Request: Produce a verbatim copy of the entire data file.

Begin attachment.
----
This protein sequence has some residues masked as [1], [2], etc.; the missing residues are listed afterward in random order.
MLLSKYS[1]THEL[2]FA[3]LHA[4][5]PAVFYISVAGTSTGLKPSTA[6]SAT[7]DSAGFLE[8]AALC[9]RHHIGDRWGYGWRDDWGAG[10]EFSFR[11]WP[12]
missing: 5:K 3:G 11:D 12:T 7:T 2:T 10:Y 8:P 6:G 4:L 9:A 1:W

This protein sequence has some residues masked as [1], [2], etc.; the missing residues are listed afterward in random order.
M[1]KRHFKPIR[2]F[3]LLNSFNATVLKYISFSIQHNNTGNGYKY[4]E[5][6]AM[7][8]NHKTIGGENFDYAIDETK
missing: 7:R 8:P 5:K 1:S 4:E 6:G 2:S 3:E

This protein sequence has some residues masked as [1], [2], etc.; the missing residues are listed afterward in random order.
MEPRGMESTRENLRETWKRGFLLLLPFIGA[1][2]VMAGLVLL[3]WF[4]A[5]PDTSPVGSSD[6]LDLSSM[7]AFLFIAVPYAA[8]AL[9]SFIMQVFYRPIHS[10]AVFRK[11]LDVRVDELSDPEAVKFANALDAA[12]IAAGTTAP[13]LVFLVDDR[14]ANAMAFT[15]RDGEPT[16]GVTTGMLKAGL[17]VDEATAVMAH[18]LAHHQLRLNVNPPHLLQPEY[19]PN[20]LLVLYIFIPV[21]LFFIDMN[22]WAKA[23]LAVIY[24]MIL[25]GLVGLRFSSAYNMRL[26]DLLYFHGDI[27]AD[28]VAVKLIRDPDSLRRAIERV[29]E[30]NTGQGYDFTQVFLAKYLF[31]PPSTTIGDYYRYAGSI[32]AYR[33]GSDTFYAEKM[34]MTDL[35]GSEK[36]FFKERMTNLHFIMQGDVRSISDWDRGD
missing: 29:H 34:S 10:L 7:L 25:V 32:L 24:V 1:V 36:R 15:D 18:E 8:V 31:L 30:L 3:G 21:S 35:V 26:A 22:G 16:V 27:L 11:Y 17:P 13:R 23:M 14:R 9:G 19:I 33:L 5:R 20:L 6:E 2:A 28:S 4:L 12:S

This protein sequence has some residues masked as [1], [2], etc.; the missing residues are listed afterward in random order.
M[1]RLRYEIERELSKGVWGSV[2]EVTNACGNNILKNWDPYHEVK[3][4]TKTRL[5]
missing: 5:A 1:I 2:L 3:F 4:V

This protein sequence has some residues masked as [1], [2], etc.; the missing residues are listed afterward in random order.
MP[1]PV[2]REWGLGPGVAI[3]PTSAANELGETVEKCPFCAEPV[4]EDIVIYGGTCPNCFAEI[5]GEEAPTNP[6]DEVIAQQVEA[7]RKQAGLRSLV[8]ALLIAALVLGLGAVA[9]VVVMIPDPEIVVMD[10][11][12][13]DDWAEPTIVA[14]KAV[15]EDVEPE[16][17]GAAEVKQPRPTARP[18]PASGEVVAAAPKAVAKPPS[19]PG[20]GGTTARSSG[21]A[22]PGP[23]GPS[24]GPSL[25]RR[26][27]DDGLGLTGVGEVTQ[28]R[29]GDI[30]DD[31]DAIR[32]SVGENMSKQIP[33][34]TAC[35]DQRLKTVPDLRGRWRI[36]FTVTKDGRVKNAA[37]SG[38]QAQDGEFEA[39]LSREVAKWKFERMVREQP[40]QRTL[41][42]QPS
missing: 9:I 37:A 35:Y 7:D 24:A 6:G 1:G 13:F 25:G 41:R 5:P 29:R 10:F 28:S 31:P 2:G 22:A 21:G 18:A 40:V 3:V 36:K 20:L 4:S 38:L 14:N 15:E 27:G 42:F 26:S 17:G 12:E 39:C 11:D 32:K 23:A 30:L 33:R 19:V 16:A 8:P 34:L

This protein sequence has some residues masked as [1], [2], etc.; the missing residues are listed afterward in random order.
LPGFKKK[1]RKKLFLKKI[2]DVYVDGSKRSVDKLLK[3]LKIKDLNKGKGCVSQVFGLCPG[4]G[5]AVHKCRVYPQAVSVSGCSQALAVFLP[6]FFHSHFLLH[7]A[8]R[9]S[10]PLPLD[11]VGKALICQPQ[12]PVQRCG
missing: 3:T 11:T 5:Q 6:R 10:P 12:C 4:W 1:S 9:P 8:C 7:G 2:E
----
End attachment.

This protein sequence has some residues masked as [1], [2], etc.; the missing residues are listed afterward in random order.
MLLSKYS[1]THEL[2]FA[3]LHA[4][5]PAVFYISVAGTSTGLKPSTA[6]SAT[7]DSAGFLE[8]AALC[9]RHHIGDRWGYGWRDDWGAG[10]EFSFR[11]WP[12]
missing: 5:K 3:G 11:D 12:T 7:T 2:T 10:Y 8:P 6:G 4:L 9:A 1:W

This protein sequence has some residues masked as [1], [2], etc.; the missing residues are listed afterward in random order.
M[1]KRHFKPIR[2]F[3]LLNSFNATVLKYISFSIQHNNTGNGYKY[4]E[5][6]AM[7][8]NHKTIGGENFDYAIDETK
missing: 7:R 8:P 5:K 1:S 4:E 6:G 2:S 3:E

This protein sequence has some residues masked as [1], [2], etc.; the missing residues are listed afterward in random order.
MEPRGMESTRENLRETWKRGFLLLLPFIGA[1][2]VMAGLVLL[3]WF[4]A[5]PDTSPVGSSD[6]LDLSSM[7]AFLFIAVPYAA[8]AL[9]SFIMQVFYRPIHS[10]AVFRK[11]LDVRVDELSDPEAVKFANALDAA[12]IAAGTTAP[13]LVFLVDDR[14]ANAMAFT[15]RDGEPT[16]GVTTGMLKAGL[17]VDEATAVMAH[18]LAHHQLRLNVNPPHLLQPEY[19]PN[20]LLVLYIFIPV[21]LFFIDMN[22]WAKA[23]LAVIY[24]MIL[25]GLVGLRFSSAYNMRL[26]DLLYFHGDI[27]AD[28]VAVKLIRDPDSLRRAIERV[29]E[30]NTGQGYDFTQVFLAKYLF[31]PPSTTIGDYYRYAGSI[32]AYR[33]GSDTFYAEKM[34]MTDL[35]GSEK[36]FFKERMTNLHFIMQGDVRSISDWDRGD
missing: 29:H 34:S 10:L 7:L 25:V 32:L 24:V 1:V 36:R 15:D 18:E 8:V 31:L 30:L 3:G 21:S 35:V 26:A 22:G 16:V 27:L 11:Y 17:P 13:R 23:M 14:R 9:G 19:I 33:L 5:R 20:L 6:E 2:A 28:S 4:L 12:S

This protein sequence has some residues masked as [1], [2], etc.; the missing residues are listed afterward in random order.
M[1]RLRYEIERELSKGVWGSV[2]EVTNACGNNILKNWDPYHEVK[3][4]TKTRL[5]
missing: 5:A 1:I 2:L 3:F 4:V

This protein sequence has some residues masked as [1], [2], etc.; the missing residues are listed afterward in random order.
MP[1]PV[2]REWGLGPGVAI[3]PTSAANELGETVEKCPFCAEPV[4]EDIVIYGGTCPNCFAEI[5]GEEAPTNP[6]DEVIAQQVEA[7]RKQAGLRSLV[8]ALLIAALVLGLGAVA[9]VVVMIPDPEIVVMD[10][11][12][13]DDWAEPTIVA[14]KAV[15]EDVEPE[16][17]GAAEVKQPRPTARP[18]PASGEVVAAAPKAVAKPPS[19]PG[20]GGTTARSSG[21]A[22]PGP[23]GPS[24]GPSL[25]RR[26][27]DDGLGLTGVGEVTQ[28]R[29]GDI[30]DD[31]DAIR[32]SVGENMSKQIP[33][34]TAC[35]DQRLKTVPDLRGRWRI[36]FTVTKDGRVKNAA[37]SG[38]QAQDGEFEA[39]LSREVAKWKFERMVREQP[40]QRTL[41][42]QPS
missing: 9:I 37:A 35:Y 7:D 24:A 6:G 1:G 13:F 25:G 41:R 5:P 29:R 10:F 28:S 31:P 2:G 22:A 21:G 18:A 40:V 3:V 36:K 20:L 4:S 38:L 14:N 15:E 27:G 42:F 26:S 17:G 12:E 39:C 11:D 32:K 23:A 30:L 33:R 19:V 16:A 8:P 34:L

This protein sequence has some residues masked as [1], [2], etc.; the missing residues are listed afterward in random order.
LPGFKKK[1]RKKLFLKKI[2]DVYVDGSKRSVDKLLK[3]LKIKDLNKGKGCVSQVFGLCPG[4]G[5]AVHKCRVYPQAVSVSGCSQALAVFLP[6]FFHSHFLLH[7]A[8]R[9]S[10]PLPLD[11]VGKALICQPQ[12]PVQRCG
missing: 3:T 11:T 5:Q 6:R 10:P 12:C 4:W 1:S 9:P 8:C 7:G 2:E